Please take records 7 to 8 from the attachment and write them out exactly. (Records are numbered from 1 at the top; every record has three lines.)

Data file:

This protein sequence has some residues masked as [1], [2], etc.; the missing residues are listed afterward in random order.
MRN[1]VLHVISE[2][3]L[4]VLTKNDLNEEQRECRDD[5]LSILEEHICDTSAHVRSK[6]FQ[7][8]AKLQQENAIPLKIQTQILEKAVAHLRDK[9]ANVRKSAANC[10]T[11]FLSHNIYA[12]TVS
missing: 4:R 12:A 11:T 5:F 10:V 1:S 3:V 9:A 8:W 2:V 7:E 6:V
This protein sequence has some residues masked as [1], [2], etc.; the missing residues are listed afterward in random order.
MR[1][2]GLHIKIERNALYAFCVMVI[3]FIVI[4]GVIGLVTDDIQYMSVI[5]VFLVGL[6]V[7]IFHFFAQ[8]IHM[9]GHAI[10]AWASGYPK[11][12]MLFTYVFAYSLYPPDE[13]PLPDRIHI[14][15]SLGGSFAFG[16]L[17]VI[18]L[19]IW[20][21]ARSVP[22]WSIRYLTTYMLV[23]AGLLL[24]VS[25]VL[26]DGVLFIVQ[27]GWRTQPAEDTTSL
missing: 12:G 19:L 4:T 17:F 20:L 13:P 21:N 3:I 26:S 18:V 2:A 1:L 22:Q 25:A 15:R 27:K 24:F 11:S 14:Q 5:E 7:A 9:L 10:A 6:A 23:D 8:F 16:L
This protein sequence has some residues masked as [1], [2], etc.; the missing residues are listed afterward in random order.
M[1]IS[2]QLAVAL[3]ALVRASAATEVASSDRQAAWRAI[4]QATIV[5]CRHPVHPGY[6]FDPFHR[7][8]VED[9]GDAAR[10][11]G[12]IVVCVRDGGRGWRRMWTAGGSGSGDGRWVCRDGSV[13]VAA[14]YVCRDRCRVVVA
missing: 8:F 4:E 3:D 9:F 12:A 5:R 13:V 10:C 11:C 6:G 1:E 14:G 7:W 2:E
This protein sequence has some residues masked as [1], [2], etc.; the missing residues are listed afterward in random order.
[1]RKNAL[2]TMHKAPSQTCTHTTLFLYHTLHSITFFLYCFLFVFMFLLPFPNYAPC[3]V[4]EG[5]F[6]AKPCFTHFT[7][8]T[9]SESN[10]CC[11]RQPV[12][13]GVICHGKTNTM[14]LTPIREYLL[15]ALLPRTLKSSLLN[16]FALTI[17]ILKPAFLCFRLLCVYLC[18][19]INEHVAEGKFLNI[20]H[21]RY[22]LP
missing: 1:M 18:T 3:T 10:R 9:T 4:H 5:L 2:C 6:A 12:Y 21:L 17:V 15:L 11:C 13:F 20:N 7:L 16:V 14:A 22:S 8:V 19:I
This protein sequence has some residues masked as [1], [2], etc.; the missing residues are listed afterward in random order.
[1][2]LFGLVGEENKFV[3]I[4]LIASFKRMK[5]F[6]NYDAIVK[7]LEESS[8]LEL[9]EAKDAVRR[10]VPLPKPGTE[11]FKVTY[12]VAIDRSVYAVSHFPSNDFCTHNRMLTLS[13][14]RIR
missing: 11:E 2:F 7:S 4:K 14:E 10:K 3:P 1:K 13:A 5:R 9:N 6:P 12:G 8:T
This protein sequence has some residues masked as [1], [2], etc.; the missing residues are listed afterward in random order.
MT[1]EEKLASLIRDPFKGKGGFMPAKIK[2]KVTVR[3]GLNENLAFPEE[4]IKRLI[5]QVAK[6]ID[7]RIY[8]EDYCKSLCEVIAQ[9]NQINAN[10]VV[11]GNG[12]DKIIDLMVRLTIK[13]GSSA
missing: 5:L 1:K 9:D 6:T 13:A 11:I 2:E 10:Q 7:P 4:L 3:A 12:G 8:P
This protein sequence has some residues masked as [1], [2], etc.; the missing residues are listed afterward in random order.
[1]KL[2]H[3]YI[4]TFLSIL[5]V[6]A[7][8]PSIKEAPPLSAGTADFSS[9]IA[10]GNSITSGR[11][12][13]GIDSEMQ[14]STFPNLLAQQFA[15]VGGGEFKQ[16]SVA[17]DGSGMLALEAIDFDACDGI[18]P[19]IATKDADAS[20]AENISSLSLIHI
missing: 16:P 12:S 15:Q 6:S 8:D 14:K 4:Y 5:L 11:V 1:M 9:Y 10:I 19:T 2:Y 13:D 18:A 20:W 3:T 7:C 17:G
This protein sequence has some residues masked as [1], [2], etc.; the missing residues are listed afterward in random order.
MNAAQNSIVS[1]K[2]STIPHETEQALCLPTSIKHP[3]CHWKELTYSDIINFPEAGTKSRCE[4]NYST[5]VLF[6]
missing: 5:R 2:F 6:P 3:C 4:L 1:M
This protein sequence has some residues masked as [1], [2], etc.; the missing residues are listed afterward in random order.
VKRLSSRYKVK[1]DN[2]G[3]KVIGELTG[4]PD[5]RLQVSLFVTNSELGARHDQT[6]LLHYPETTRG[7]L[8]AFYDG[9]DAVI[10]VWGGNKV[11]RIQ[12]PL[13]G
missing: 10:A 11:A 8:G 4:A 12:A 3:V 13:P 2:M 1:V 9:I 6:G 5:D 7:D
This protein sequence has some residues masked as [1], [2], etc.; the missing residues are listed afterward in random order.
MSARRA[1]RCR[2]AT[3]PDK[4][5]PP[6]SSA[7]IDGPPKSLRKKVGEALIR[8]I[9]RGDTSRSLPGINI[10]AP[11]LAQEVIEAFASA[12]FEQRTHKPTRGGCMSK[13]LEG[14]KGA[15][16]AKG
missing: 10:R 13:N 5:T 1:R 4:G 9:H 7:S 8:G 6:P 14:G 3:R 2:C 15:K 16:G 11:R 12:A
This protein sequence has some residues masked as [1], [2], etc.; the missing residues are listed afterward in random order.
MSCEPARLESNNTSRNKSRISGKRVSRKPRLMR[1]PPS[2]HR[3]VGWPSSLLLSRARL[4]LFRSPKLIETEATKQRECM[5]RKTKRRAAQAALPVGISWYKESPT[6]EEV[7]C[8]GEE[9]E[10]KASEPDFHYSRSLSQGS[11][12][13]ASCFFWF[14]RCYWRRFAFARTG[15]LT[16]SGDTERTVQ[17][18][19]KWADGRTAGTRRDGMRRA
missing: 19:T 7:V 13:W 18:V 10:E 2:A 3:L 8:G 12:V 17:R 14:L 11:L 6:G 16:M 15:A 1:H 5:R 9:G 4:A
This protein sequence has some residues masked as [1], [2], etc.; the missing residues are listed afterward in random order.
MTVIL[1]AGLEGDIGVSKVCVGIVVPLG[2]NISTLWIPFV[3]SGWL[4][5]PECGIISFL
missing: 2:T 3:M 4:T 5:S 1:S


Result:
This protein sequence has some residues masked as [1], [2], etc.; the missing residues are listed afterward in random order.
[1]KL[2]H[3]YI[4]TFLSIL[5]V[6]A[7][8]PSIKEAPPLSAGTADFSS[9]IA[10]GNSITSGR[11][12][13]GIDSEMQ[14]STFPNLLAQQFA[15]VGGGEFKQ[16]SVA[17]DGSGMLALEAIDFDACDGI[18]P[19]IATKDADAS[20]AENISSLSLIHI
missing: 16:P 12:S 15:Q 6:S 8:D 14:K 4:Y 5:L 11:V 1:M 9:Y 10:I 19:T 2:Y 13:D 18:A 20:W 3:T 7:C 17:G
This protein sequence has some residues masked as [1], [2], etc.; the missing residues are listed afterward in random order.
MNAAQNSIVS[1]K[2]STIPHETEQALCLPTSIKHP[3]CHWKELTYSDIINFPEAGTKSRCE[4]NYST[5]VLF[6]
missing: 5:R 2:F 6:P 3:C 4:L 1:M